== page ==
An approach to quantifying the efficiency of a Bayesian filter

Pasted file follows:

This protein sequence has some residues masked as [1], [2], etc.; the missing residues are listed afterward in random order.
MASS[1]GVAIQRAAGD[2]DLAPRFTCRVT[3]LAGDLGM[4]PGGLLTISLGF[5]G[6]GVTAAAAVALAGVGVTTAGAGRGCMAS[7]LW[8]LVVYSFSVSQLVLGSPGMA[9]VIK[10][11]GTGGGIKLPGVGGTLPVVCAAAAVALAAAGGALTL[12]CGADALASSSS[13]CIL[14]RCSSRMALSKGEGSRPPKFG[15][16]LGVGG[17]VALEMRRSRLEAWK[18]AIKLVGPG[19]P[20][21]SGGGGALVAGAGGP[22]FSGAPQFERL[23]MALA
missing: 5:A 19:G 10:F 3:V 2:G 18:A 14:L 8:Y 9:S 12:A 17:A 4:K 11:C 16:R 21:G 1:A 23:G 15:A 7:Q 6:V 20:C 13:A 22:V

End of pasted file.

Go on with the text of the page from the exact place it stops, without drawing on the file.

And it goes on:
Data assimilation is the Bayesian conditioning of uncertain model simulations on observations to reduce uncertainty about model states. In practice, it is common to make simplifying assumptions about the prior and posterior state distributions, and to employ approximations of the likelihood function, which can reduce the efficiency of the filter. We propose metrics that quantify how much of the uncertainty in a Bayesian posterior state distribution is due to (i) the observation operator, (ii) observation error, and (iii) approximations of Bayes' Law. Our approach uses discrete Shannon entropy to quantify uncertainty, and we define the utility of an observation (for reducing uncertainty about a model state) as the ratio of the mutual information between the state and observation to the entropy of the state prior. These metrics make it possible to analyze the efficiency of a proposed observation system and data assimilation strategy, and provide a way to examine the propagation of information through the dynamic system model. We demonstrate the procedure on the problem of estimating profile soil moisture from observations at the surface (top 5 cm). The results show that when synthetic observations of 5 cm soil moisture are assimilated into a three-layer model of soil hydrology, the ensemble Kalman filter does not use all of the information available in observations.